To finish up, the client knew what my problem was, and was delighted that I could do the first show unamplified. When I got back to Houston, I had a damaged luggage claim and many grievances...but not as many as a fellow who was on a flight just a few hours before. His name was Clayton Moore. You may remember him as The Lone Ranger. The same people stole his pistols out of his baggage and sold them to a local gun collector. When the report went out as to whose guns had been stolen, the collector took them right to the police and turned them in. Then he ratted out the baggage thieves. They did a lot of time.

Your plan sounds good to me. Shawn Farquhar lost his egg, lemon and canary setup, because they "thought it might be a dangerous device." I'm sure he will get it back, but it is a pain in the wazoo to have to go through all of that.

Thanks for your ideas Walt.
"The Swatter"

Founder of CODBAMMC

My Chickasaw name is "Throws Money at Cups."

www.cupsandballsmuseum.com
SpellbinderEntertainment
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A note to all professionals who tour by air a lot…

Wouldn’t it be great if we could find some way to get listed in the “official” FAA guidelines books?

This way there would be no question as to how to travel or what methods to use.
It would be a clear-cut and black and white deal.

It would be helpful to be able to quote page and paragraph to airline staff when questioned.

I don’t have a clue who to talk to, or how to get the ball rolling, but I’d be happy to support such an effort any way I can, should someone have more “in” information than I do.

There we thieves even pre-9/11 but now, with Homeland Security measures, it is an act of pure Magic every time our baggage arrives intact and on time at an out of town show.

The more we can share success tips that work for us, the better for everyone as well, I know packing the plethora of signs and speaking to airline personnel has helped my travel a great deal.

Magically,
Walt
Bill Palmer
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After that Las Vegas experience, I decided it was a matter of "carry on everything you must have that is legal to carry."

I really have no idea who to contact about this. I'm sure that someone in Homeland Security is a magician.
"The Swatter"

Founder of CODBAMMC

My Chickasaw name is "Throws Money at Cups."

www.cupsandballsmuseum.com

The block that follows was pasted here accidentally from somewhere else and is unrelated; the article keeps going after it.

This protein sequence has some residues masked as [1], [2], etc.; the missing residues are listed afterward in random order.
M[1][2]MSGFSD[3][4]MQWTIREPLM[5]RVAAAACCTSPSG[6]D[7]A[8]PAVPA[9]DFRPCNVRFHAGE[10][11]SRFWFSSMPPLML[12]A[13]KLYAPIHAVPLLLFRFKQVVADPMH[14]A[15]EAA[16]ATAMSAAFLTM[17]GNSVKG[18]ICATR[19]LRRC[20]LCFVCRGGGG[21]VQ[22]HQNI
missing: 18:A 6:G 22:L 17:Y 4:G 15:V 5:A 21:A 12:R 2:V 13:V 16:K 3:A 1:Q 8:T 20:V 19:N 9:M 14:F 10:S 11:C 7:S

SpellbinderEntertainment
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"Carry On" is the current gift of the gods!
but be careful what you may and many not carry on.
The words packs small plays big take on huge meaning here!
Thanks,
Walt
Bill Palmer
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I have a friend who attends several bluegrass festivals a year. The case he normally uses for his banjo is a special fiberglass case made by Calton. These cases cost almost 10 times what a regular case costs. Still, airlines have broken them with banjos inside them.

Banjos bolt together. That's one of the cool things about them, possibly the only cool thing about them.* So, Ken takes the neck off his banjo and packs it in his checked luggage. He packs the pot assembly in his carry on. He packs his shoes and some other clothing in the banjo case.

When he reaches his destination, he reassembles the banjo, tunes it up, and he puts it back into the Calton case.

*I am a banjo player. I can make fun of them all I want!
"The Swatter"

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My Chickasaw name is "Throws Money at Cups."

www.cupsandballsmuseum.com
silverking
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A note regarding any effects devices which include magnets.
The machine we popularly refer to as the "X-Ray" machine displays any magnet in a manner that the machine operator will ask (or should ask) to see it.
If you travel with any magnets, pack them at the top so you can bring them right out to show the security folks.
Autumn Morning Star
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I fly a great deal because I am based in Europe and the USA. The laminated signs you mentioned, Walt, are also in my luggage and are in English and German. I also have every single piece of equipment tagged with my business card on a stretchy cord. I put business cards everywhere.

As for getting magicians included in the manual, I truly believe: "The less they know the better off we will be." When a TSA rulebook gets involved it seems to make things more complex and less efficient. Personally, I think magicians should be training the folks at TSA. We know where to hide things.

I always expect to have my luggage lost between Amsterdam and Memphis, so I fly in two days early to recover from jetlag and claim my baggage. The airlines will buy me essentials (even magic) if my bag is lost for more than 24 hours (around $100) so I save the receipts.

In Amsterdam, they stack the baggage carts so high that many bags fall off onto the tarmac. I watch from the huge windows as bag after bag falls onto the runway and lies there in the snow or rain for long periods of time. Once, my luggage was returned by courier two days after I came home. My trunk was open and magic tricks were literally hanging out. Believe it or not, nothing was missing or broken.

I have my trunks reinforced with extra straps and I also have signs and arrows pointing to the hidden handles on the sides of the trunks. I try to simplify everything possible for the handlers.

When I check in my luggage, I use my special Gold/Platinum privileges so my baggage is marked "priority handling"(see frequent flyer rules for details). NWA and KLM give me the best Frequent Flyer perks of all and I am loyal to them in return.

I agree with Walt that the most important thing is to use your most gracious manners when flying. Be sure to dress extremely well because people do judge you by your appearance. Be cooperative and by ALL means if your trunks are subject to search, ask to remain with your bag until it is cleared by TSA so you can repack it correctly before they seal it. And get there a day early if you can.